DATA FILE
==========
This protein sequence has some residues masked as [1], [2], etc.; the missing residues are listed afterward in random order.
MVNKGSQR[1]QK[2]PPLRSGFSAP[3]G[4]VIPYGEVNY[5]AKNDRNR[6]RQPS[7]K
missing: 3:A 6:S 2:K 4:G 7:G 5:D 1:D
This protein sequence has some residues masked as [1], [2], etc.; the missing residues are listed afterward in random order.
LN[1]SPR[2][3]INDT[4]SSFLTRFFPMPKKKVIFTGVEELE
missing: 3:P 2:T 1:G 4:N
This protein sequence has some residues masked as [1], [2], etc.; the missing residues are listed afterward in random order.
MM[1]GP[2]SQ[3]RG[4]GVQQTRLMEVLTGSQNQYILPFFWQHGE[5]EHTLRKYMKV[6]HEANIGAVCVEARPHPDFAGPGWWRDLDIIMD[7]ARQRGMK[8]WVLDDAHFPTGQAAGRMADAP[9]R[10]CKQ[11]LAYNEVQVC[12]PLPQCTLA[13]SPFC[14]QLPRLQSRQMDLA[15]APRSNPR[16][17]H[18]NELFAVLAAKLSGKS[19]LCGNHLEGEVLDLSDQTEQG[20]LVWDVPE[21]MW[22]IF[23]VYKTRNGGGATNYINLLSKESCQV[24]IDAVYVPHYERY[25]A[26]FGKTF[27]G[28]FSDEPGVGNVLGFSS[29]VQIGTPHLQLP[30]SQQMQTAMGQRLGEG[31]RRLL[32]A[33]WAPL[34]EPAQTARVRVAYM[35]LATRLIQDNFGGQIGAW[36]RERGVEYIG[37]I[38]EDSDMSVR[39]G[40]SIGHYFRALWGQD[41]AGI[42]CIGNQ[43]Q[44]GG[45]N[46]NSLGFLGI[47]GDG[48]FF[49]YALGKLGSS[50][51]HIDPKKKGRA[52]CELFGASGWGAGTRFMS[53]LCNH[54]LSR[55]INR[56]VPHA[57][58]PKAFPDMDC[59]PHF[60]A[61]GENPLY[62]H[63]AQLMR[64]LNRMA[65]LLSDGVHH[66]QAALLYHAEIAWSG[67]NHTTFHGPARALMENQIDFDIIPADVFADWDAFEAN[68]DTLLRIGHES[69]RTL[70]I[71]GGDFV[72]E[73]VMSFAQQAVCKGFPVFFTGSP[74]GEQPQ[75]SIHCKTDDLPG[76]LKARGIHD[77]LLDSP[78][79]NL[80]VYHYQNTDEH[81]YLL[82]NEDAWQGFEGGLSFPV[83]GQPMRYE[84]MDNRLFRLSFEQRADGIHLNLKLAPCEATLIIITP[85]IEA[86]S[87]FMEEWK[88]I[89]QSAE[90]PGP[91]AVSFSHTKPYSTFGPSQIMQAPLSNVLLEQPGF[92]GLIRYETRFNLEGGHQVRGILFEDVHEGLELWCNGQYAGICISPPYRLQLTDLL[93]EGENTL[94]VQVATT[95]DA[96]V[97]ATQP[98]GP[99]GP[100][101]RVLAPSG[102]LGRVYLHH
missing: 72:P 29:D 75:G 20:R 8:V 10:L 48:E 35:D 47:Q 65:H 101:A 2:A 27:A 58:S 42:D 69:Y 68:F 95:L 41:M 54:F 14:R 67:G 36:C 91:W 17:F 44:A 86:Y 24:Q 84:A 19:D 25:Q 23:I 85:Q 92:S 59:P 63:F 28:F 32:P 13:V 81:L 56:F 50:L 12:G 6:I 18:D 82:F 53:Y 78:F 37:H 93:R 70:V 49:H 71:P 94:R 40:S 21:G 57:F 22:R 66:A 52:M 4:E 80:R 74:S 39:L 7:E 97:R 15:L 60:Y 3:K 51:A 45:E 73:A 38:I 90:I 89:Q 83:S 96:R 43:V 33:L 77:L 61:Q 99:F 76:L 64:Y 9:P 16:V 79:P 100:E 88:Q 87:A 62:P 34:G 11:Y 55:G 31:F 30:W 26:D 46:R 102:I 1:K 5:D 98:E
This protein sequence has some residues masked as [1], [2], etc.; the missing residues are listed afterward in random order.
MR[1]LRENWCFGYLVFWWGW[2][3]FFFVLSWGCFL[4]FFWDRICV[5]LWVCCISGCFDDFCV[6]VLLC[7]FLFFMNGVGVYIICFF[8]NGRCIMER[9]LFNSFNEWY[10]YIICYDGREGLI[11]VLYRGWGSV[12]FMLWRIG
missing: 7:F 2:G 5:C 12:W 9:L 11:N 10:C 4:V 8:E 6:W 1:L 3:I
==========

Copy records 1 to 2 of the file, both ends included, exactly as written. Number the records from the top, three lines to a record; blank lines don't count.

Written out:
This protein sequence has some residues masked as [1], [2], etc.; the missing residues are listed afterward in random order.
MVNKGSQR[1]QK[2]PPLRSGFSAP[3]G[4]VIPYGEVNY[5]AKNDRNR[6]RQPS[7]K
missing: 3:A 6:S 2:K 4:G 7:G 5:D 1:D
This protein sequence has some residues masked as [1], [2], etc.; the missing residues are listed afterward in random order.
LN[1]SPR[2][3]INDT[4]SSFLTRFFPMPKKKVIFTGVEELE
missing: 3:P 2:T 1:G 4:N